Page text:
Retailers Given Tips on Fighting “Backoff” Malware

Retailers Given Tips on Fighting “Backoff” Malware

September 3, 2014         Written By Bill Hardekopf

The “Backoff” malware that led to the massive Target breach last year is said to have infected more than 1,000 businesses in America, and now the Payment Card Industry is trying to protect retailers from an attack. The PCI Council issued a bulletin last week urging retailers to protect their Point of Sale (POS) systems.

The PCI suggests the following steps for merchants and restaurants who accept credit cards:

  1. Contact your antivirus provider to ensure that your software is up to date to combat Backoff malware and other programs like it.
  2. Run your antivirus program immediately.
  3. Review the system logs for signs of strange, unauthorized activity, especially for large data files sent to unknown locations.
  4. Update all default and staff passwords in the system.
The standards of the Payment Card Industry outline the security controls needed to help prevent hackers from penetrating a payment environment and installing malicious software that would jeopardize the protection of card data as it is being processed.The PCI Council also recommends merchants use “PCI-approved point-of-interaction (POI) devices,” which encrypt data and prevent the exposure of clear text data in POS systems.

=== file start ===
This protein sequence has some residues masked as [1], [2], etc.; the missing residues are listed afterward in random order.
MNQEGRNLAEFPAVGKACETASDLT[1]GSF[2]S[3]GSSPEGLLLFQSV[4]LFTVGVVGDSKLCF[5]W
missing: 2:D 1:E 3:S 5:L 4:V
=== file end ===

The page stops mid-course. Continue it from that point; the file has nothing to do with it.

“Attacks of this kind underscore the critical importance of a multi-layered approach to payment card security that addresses people, process and technology,” said a statement from the Payment Card Industry.

The information contained within this article was accurate as of September 3, 2014. For up-to-date information on any of the terms, cards or offers mentioned above, visit the issuer's website. Many of the offers on this article are from our affiliate partners, and may be compensated if you take action with any of our affiliate partners.


About Bill Hardekopf

Bill Hardekopf is the CEO of and covers the credit card industry from all perspectives. Bill has been involved with personal finance for over 15 years. He is a frequent contributor to Forbes, The Street and The Christian Science Monitor.
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